Romney using star power to boost GOP candidates in Utah – and he has some advice for Hillary Clinton

Dozens of homeowners in suburban Salt Lake City were stunned to answer their ringing doorbells on Tuesday night.

Mitt Romney was on the front step.

“Hi, Mitt Romney!” one resident exclaimed before the Senate candidate even had a chance to introduce himself.

“Is that pumpkin?” Romney asked another local, who opted for a fist-bump instead of a handshake – as he was carving jack-o’-lanterns inside.

“You caught me in the middle of laundry!” another surprised resident said.

Speaking with Fox News, the 2012 Republican presidential nominee now running for Senate in Utah said he’s mostly getting a warm welcome as he goes door to door.

“I do get, ‘What are you doing here?’” Romney said. “It’s just random, of course, where we show up, and of course the reaction changes from door to door -- some Democrats are not as enthusiastic as some Republicans but by and large, a very big welcome.”

Romney, who holds a commanding lead in recent polls against Democratic opponent Jenny Wilson in Utah’s Senate contest, isn’t canvassing so much to raise his own profile as a Senate candidate. Rather, he’s trying to use his influence to boost down-ballot candidates running races much closer than his own.

“I’ve been actually doing this over the past several weeks, and the idea is to get more Republicans to vote,” he said.

On Tuesday, he drove his pick-up truck to ring doorbells with Davis County Commission candidate Lorene Kamalu and Utah House candidate Melissa Ballard.

He’s lent his name and services as a surrogate to 41 state and local candidates, four congressional candidates in Utah, and five candidates in other states so far this cycle.

If Romney wins his election to succeed the retiring Sen. Orrin Hatch, R-Utah, he will join a body filled with ambitious lawmakers trying to do what he’s already done twice – run for president.

“I think I’m the one guy that’ll be in the United States Senate – if I get there – that’s actually run for president and not planning on doing it again,” Romney said, in a rare interview. “And as a result of that, I think I have the freedom to really focus on issues that people in our state care about.”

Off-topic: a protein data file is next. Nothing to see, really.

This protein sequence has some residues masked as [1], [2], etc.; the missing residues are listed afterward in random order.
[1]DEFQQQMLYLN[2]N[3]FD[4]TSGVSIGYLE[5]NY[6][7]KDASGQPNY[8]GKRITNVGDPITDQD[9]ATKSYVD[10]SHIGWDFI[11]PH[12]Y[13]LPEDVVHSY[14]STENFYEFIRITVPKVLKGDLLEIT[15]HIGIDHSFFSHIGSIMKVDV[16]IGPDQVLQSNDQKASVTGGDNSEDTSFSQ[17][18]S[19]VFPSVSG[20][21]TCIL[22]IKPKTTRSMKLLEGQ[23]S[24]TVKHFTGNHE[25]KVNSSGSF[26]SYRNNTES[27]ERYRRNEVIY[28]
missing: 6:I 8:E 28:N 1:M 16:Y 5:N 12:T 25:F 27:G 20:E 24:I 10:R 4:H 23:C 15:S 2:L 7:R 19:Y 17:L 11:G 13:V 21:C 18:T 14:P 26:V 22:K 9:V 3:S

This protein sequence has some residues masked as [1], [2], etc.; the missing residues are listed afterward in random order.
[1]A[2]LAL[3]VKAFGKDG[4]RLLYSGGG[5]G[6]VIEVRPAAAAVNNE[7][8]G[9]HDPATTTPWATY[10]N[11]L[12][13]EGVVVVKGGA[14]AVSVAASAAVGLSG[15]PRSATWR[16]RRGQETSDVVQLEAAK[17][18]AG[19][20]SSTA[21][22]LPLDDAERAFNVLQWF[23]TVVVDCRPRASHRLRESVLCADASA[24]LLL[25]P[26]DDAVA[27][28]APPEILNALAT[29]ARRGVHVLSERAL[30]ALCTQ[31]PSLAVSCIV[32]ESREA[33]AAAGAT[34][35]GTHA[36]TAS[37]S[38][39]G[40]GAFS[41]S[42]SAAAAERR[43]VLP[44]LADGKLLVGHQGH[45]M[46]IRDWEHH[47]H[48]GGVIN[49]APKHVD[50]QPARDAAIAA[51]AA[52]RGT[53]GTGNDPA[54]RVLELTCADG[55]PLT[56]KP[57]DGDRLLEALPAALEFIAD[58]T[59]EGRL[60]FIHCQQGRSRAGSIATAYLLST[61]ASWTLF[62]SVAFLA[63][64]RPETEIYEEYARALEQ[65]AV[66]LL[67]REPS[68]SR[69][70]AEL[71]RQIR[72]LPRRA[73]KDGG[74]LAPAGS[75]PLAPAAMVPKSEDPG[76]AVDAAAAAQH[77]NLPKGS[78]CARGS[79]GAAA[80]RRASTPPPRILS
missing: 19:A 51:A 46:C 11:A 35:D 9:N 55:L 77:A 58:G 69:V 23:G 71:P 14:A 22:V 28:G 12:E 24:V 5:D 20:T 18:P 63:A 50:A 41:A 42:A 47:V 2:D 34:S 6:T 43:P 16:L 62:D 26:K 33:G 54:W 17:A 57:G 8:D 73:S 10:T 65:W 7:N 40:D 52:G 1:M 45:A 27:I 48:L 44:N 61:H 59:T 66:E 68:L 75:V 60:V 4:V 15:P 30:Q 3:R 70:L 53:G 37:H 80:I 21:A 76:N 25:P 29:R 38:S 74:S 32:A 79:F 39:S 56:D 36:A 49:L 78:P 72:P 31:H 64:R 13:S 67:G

In 2012, more than 60 million people cast ballots for him as the Republican nominee, but his 206 electoral votes weren’t enough to stop Barack Obama’s re-election as president.

Now, he’s got some advice for Hillary Clinton, the 2016 runner-up, who recently said she still wants to be president.

“I can’t imagine that she would ever, really, seriously anticipate another run for president, Romney said. “The last one didn’t work out so well, and speaking from experience, if you had a campaign that didn’t work out so well – take a lesson from that.”

Looking past his experience as a presidential candidate, Romney’s focus is now on just one state – with two parts.

“One is rural, and the other of course is more metropolitan along the Wasatch Front,” Romney said. “And in each area people have the same concern: the heavy hand of the federal government.”

But the campaign isn’t all business.

“We’ve got some Girl Scout cookies here for you,” Romney joked to one resident whose doorbell he rang Tuesday.

And while his focus has been boosting lesser-known candidates, he did manage to gather some informal information about how he’s faring with early ballots.

“You don’t need me,” one resident said.

“I do, I need your vote” Romney replied.

“I’ve already voted for you.”